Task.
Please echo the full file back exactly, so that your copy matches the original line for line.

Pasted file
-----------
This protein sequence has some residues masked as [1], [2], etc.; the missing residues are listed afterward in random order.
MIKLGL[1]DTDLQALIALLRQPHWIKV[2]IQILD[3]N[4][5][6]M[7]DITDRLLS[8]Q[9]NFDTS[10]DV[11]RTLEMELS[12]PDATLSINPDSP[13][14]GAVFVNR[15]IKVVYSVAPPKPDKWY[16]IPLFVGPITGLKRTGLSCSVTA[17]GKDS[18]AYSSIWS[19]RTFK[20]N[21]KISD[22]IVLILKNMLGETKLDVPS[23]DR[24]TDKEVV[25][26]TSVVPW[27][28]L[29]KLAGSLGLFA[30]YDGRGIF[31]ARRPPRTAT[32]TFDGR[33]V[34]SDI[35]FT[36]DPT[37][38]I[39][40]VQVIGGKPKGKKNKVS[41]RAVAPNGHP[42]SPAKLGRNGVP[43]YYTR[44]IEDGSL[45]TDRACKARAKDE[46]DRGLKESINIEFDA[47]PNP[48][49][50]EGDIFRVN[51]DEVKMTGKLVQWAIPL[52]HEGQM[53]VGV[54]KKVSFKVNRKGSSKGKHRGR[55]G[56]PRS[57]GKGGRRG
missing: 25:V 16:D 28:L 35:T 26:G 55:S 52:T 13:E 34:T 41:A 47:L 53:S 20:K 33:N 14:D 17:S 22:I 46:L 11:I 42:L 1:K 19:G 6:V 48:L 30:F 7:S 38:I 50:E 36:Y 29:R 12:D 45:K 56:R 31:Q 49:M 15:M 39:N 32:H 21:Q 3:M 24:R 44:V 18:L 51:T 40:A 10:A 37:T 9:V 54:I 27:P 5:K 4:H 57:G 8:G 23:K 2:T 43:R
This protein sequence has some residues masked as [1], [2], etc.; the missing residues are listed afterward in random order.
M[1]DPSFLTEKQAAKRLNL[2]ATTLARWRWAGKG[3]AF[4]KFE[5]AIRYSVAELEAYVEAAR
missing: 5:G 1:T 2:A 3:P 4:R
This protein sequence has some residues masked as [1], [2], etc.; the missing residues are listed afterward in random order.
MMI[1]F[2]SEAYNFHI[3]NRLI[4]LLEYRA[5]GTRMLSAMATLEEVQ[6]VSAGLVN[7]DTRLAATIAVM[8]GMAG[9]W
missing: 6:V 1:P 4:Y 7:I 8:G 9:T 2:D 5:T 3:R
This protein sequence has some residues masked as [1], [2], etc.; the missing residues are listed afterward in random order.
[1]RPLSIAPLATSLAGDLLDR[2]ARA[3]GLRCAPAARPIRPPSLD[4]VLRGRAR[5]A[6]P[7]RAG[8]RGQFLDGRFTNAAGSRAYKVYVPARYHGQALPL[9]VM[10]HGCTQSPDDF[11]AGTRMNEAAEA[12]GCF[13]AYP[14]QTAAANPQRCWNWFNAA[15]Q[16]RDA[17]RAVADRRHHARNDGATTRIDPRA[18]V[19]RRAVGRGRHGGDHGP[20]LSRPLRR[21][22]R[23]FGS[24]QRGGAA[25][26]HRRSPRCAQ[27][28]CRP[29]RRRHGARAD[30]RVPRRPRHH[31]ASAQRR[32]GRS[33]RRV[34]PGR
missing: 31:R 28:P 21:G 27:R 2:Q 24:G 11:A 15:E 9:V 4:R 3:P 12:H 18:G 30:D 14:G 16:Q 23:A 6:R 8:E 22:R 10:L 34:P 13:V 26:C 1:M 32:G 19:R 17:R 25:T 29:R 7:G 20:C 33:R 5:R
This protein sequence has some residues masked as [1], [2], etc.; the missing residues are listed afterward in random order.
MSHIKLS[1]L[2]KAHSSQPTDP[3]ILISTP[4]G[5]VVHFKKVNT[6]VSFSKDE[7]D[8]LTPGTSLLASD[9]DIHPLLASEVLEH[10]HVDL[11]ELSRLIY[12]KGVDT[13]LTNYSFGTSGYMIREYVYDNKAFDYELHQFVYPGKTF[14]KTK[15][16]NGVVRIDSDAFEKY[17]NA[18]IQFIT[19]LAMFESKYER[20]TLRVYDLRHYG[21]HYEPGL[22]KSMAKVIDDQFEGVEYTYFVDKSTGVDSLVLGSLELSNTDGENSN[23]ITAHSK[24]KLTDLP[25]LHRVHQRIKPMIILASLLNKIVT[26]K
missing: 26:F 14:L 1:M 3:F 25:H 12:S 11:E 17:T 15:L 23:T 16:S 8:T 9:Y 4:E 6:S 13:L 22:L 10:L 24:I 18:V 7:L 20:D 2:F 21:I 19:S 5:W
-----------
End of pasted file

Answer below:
This protein sequence has some residues masked as [1], [2], etc.; the missing residues are listed afterward in random order.
MIKLGL[1]DTDLQALIALLRQPHWIKV[2]IQILD[3]N[4][5][6]M[7]DITDRLLS[8]Q[9]NFDTS[10]DV[11]RTLEMELS[12]PDATLSINPDSP[13][14]GAVFVNR[15]IKVVYSVAPPKPDKWY[16]IPLFVGPITGLKRTGLSCSVTA[17]GKDS[18]AYSSIWS[19]RTFK[20]N[21]KISD[22]IVLILKNMLGETKLDVPS[23]DR[24]TDKEVV[25][26]TSVVPW[27][28]L[29]KLAGSLGLFA[30]YDGRGIF[31]ARRPPRTAT[32]TFDGR[33]V[34]SDI[35]FT[36]DPT[37][38]I[39][40]VQVIGGKPKGKKNKVS[41]RAVAPNGHP[42]SPAKLGRNGVP[43]YYTR[44]IEDGSL[45]TDRACKARAKDE[46]DRGLKESINIEFDA[47]PNP[48][49][50]EGDIFRVN[51]DEVKMTGKLVQWAIPL[52]HEGQM[53]VGV[54]KKVSFKVNRKGSSKGKHRGR[55]G[56]PRS[57]GKGGRRG
missing: 25:V 16:D 28:L 35:T 26:G 55:S 52:T 13:E 34:T 41:A 47:L 53:S 20:K 33:N 14:D 17:S 22:I 46:L 11:I 42:L 1:K 19:G 6:V 48:L 30:F 7:S 38:I 50:E 36:Y 29:R 12:D 45:K 56:R 31:Q 49:M 15:M 39:N 32:H 21:Q 3:M 24:R 44:V 18:L 51:T 40:A 10:A 37:T 9:V 54:I 27:P 5:K 4:H 57:G 8:G 23:K 2:T 43:R
This protein sequence has some residues masked as [1], [2], etc.; the missing residues are listed afterward in random order.
M[1]DPSFLTEKQAAKRLNL[2]ATTLARWRWAGKG[3]AF[4]KFE[5]AIRYSVAELEAYVEAAR
missing: 5:G 1:T 2:A 3:P 4:R
This protein sequence has some residues masked as [1], [2], etc.; the missing residues are listed afterward in random order.
MMI[1]F[2]SEAYNFHI[3]NRLI[4]LLEYRA[5]GTRMLSAMATLEEVQ[6]VSAGLVN[7]DTRLAATIAVM[8]GMAG[9]W
missing: 6:V 1:P 4:Y 7:I 8:G 9:T 2:D 5:T 3:R
This protein sequence has some residues masked as [1], [2], etc.; the missing residues are listed afterward in random order.
[1]RPLSIAPLATSLAGDLLDR[2]ARA[3]GLRCAPAARPIRPPSLD[4]VLRGRAR[5]A[6]P[7]RAG[8]RGQFLDGRFTNAAGSRAYKVYVPARYHGQALPL[9]VM[10]HGCTQSPDDF[11]AGTRMNEAAEA[12]GCF[13]AYP[14]QTAAANPQRCWNWFNAA[15]Q[16]RDA[17]RAVADRRHHARNDGATTRIDPRA[18]V[19]RRAVGRGRHGGDHGP[20]LSRPLRR[21][22]R[23]FGS[24]QRGGAA[25][26]HRRSPRCAQ[27][28]CRP[29]RRRHGARAD[30]RVPRRPRHH[31]ASAQRR[32]GRS[33]RRV[34]PGR
missing: 31:R 28:P 21:G 27:R 2:Q 24:G 11:A 15:E 9:V 4:R 3:P 12:H 18:G 30:D 14:G 16:Q 23:A 6:R 8:E 22:R 10:L 34:P 13:V 26:C 1:M 32:G 19:R 17:R 25:T 29:R 7:G 20:C 33:R 5:R
This protein sequence has some residues masked as [1], [2], etc.; the missing residues are listed afterward in random order.
MSHIKLS[1]L[2]KAHSSQPTDP[3]ILISTP[4]G[5]VVHFKKVNT[6]VSFSKDE[7]D[8]LTPGTSLLASD[9]DIHPLLASEVLEH[10]HVDL[11]ELSRLIY[12]KGVDT[13]LTNYSFGTSGYMIREYVYDNKAFDYELHQFVYPGKTF[14]KTK[15][16]NGVVRIDSDAFEKY[17]NA[18]IQFIT[19]LAMFESKYER[20]TLRVYDLRHYG[21]HYEPGL[22]KSMAKVIDDQFEGVEYTYFVDKSTGVDSLVLGSLELSNTDGENSN[23]ITAHSK[24]KLTDLP[25]LHRVHQRIKPMIILASLLNKIVT[26]K
missing: 26:F 14:L 1:M 3:F 25:H 12:S 11:E 17:T 15:L 23:T 16:S 8:T 9:Y 4:E 6:S 13:L 22:L 10:L 24:I 18:V 7:L 20:D 2:F 21:I 19:S 5:W